Rape myth acceptance in convicted rapists: A systematic review of the literature

Larissa Gabrielle Johnson, Anthony Beech

Research output: Contribution to journalArticlepeer-review

9 Citations (Scopus)
744 Downloads (Pure)


Aim: The review examines studies on rape myth acceptance (RMA) within populations of convicted sexual offenders, changes in RMA due to interventions, comparisons between sexual offenders and community controls, comparisons within the offending population, and relationships between RMA and other psychological constructs linked to criminogenic need.

Method: The search employed electronic databases, OvidSP, Web of Science, and Proquest; hand searching reference lists; and contacting 35 experts in the field. Inclusion/exclusion and quality appraisal criteria were applied to each study.

Results: Eight studies met the inclusion criteria. Results highlighted differences in subgroups of rapists for different aspects of RMA; while rapists can be distinguished from non-offenders and non-sexual offenders on measures of RMA, they cannot be significantly discriminated from child molesters; rapists and sexual murders cannot be distinguished using RMA scores; RMA was not found to be a significant predictor of sexual or violence recidivism; and significant positive change in RMA was reported after sex offenders completed treatment programs.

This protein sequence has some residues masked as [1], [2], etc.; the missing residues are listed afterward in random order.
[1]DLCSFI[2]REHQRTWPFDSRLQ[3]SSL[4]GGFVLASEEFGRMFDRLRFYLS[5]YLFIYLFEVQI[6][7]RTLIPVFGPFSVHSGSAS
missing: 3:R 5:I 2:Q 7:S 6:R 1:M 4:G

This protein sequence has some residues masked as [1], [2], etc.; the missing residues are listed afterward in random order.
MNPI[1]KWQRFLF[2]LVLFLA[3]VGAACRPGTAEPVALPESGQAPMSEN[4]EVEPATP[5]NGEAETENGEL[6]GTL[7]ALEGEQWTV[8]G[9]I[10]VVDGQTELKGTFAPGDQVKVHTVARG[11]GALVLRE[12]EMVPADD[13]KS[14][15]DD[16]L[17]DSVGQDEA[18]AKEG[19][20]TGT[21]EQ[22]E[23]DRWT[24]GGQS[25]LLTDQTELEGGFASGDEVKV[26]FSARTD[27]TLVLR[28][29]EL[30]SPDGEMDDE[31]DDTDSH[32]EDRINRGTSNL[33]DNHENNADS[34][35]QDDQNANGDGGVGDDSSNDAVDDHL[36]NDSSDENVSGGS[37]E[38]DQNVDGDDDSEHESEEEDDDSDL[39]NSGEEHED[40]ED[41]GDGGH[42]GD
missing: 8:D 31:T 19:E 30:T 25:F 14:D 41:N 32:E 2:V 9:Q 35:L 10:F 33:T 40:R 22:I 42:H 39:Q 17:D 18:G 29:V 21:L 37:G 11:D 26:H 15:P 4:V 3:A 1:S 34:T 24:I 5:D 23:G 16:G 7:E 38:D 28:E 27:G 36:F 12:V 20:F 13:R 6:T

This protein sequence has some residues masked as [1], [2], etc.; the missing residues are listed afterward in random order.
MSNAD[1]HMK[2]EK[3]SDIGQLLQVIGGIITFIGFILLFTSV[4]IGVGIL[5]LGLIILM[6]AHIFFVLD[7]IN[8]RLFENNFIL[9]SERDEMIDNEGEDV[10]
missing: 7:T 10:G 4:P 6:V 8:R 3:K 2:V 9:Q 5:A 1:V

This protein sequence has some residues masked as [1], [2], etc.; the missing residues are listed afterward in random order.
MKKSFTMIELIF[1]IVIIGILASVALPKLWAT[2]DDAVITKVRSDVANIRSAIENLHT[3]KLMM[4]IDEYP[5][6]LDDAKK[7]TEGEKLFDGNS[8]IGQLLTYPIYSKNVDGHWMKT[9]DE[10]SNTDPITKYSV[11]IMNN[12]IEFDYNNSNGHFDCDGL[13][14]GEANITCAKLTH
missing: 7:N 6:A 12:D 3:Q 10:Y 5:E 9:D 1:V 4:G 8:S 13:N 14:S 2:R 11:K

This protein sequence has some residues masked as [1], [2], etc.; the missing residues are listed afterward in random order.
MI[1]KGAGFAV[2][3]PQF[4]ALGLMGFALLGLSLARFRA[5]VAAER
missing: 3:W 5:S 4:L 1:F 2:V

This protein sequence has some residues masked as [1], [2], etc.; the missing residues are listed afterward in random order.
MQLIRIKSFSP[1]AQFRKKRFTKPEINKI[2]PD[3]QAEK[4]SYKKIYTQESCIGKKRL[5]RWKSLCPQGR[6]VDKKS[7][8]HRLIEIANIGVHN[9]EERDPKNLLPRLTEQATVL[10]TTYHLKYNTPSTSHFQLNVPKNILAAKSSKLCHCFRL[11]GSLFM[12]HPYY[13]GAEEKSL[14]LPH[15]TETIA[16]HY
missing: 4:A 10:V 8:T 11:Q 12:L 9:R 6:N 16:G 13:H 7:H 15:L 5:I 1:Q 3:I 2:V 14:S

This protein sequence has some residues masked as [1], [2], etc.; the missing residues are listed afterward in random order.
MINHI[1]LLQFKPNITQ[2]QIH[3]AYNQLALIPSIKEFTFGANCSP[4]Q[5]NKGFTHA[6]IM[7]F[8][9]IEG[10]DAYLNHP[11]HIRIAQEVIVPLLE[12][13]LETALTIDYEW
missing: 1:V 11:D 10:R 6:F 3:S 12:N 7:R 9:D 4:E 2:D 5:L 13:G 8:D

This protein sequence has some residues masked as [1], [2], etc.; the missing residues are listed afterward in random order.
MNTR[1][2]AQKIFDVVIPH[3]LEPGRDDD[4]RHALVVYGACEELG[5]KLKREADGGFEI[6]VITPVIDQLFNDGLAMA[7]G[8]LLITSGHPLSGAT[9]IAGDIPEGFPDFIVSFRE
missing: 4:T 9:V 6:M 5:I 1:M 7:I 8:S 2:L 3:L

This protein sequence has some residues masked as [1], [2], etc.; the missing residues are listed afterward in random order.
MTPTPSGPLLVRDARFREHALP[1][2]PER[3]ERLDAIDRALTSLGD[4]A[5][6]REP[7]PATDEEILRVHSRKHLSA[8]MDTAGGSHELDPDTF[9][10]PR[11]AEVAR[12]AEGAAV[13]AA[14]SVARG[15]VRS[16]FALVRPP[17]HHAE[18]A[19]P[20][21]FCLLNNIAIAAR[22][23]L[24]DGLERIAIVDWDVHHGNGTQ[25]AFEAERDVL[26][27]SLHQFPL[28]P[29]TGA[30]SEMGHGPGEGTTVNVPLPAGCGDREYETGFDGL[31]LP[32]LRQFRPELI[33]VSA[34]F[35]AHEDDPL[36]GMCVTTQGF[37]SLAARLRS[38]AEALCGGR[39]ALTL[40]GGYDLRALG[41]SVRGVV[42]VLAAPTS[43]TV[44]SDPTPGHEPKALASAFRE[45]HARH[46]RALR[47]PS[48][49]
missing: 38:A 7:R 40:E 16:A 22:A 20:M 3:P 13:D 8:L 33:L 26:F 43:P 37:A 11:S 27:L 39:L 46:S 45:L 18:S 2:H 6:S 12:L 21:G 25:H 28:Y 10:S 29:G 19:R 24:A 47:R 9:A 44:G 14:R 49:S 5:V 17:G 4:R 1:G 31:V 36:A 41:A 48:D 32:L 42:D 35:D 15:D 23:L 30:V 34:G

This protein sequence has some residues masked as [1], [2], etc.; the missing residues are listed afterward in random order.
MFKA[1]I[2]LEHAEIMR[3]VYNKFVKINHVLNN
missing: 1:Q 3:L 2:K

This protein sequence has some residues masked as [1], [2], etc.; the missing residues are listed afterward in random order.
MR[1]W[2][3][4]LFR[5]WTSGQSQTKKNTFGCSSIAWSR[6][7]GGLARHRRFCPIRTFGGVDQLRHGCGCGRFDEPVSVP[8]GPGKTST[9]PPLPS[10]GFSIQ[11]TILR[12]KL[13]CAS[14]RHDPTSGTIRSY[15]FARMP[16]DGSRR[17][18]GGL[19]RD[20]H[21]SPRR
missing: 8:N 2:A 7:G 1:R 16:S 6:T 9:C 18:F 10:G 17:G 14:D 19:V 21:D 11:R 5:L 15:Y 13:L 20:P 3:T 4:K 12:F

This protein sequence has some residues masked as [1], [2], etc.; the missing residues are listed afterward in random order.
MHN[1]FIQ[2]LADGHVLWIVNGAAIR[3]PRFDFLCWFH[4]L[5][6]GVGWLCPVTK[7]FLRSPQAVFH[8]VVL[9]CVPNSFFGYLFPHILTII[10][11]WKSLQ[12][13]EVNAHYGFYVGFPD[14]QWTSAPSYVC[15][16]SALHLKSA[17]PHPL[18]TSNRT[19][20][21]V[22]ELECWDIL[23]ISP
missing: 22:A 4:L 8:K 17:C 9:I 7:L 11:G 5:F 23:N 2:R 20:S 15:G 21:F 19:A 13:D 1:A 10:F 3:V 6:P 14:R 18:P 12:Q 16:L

Conclusions: Differences in scores on RMA subscales amongst rapists' typologies were discovered, which may indicate differences in beliefs within each type. Implications for practice are discussed.
Original languageEnglish
Pages (from-to)20-34
JournalAggression and Violent Behavior
Early online date18 Mar 2017
Publication statusPublished - 1 May 2017


  • Rape myth acceptance
  • Rapist typology
  • Rapists
  • Sex offending
  • Offence-supportive attitudes


Dive into the research topics of 'Rape myth acceptance in convicted rapists: A systematic review of the literature'. Together they form a unique fingerprint.

Cite this